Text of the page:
Specialized S-Works 6 XC shoes

Specialized's S-Works 6 XC shoes are no-holds-barred race togs designed to be super-light, stiff.


270 grams





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With the growing popularity of bikepacking, enduro, and all-around fun on the trails, it seems like a lot of mountain bike gear is trending away from its roots in cross-country racing. Not so with the new Specialized S-Works 6 XC shoe. These red-and-black foot rockets are purebred racing shoes; if you’re looking for something stiff, minimal, but generally comfortable, this pair will match that carbon 29er race bike lurking in your garage.

The construction will be familiar to anyone who has worn the S-Works 6 road shoe. In fact, the mountain bike version of the 6 uses the same upper. That means you get a pair of Boa’s excellent S2-Snap dials on each foot, which allow you to carefully tweak the fit or completely release the cable tension by popping out the dials. The upper material is a futuristic-feeling, perforated synthetic material that breathes relatively well and has no noticeable seams or ragged edges.

Specialized did provide a bit of extra toe protection for the XC shoe, but the forefoot is a bit narrow, and we sometimes had to loosen the Boa dials as our feet swelled on big days. The heel cup has a secure fit — no heel lift here during run-ups in the local cyclocross races. However, in particularly long gravel races, we felt a bit of uncomfortable pressure on our heels.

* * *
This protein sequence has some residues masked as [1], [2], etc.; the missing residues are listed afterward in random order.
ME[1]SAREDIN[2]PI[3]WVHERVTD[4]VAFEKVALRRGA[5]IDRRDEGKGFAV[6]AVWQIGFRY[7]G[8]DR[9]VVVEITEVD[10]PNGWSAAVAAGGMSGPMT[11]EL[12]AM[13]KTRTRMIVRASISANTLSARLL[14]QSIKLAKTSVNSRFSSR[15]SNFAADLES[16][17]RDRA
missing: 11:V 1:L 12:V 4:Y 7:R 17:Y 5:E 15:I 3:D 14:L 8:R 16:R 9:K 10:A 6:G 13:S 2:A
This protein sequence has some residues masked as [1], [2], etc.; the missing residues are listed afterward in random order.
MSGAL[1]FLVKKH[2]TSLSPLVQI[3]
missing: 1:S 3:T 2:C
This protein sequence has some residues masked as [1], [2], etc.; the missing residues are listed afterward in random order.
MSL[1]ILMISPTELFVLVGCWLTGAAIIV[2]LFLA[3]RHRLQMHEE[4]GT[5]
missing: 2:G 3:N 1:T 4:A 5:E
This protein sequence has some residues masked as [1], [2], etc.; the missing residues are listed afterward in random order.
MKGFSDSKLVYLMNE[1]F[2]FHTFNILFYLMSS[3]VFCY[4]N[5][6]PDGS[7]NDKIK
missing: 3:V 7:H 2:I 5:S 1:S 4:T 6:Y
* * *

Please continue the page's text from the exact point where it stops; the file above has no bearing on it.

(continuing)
Photo: Brad Kaminski | VeloNews.com
Photo: Brad Kaminski | VeloNews.com

Speaking of ’cross, we aren’t entirely sure if the S-Works 6 XC would be the best pick for racing skinny tires on dirt. While we loved the minimalist upper and secure fit, the outsole doesn’t have particularly aggressive lugs. Out of the box, the shoes also have fairly diminutive toe studs, but those are replaceable, fortunately.

That said, the S-Works outsole was perfectly capable when we traipsed about on hard-pack dirt trails or slickrock. Specialized gets bonus points for wrapping some grippy tread rubber onto the arch of the shoe, also improving walkability.

Compared to other options, it’s hard to beat the S-Works when it comes to weight. At 270 grams, they’re about 50 grams lighter than the new Shimano S-Phyre XC9, which is also priced at $400.

As suggested at the beginning of this review, we’ve grown accustomed to a more laid-back style of mountain bike shoe in recent years. The S-Works 6 XC might not be the best shoe for any and every off-road adventure, but it is certainly what we reach for when it is time to tie on a number and do some racing. Heck, the carbon FACT sole is stiff enough that you’d be fine riding these shoes on a road bike as well, provided you don’t mind mountain bike pedals.

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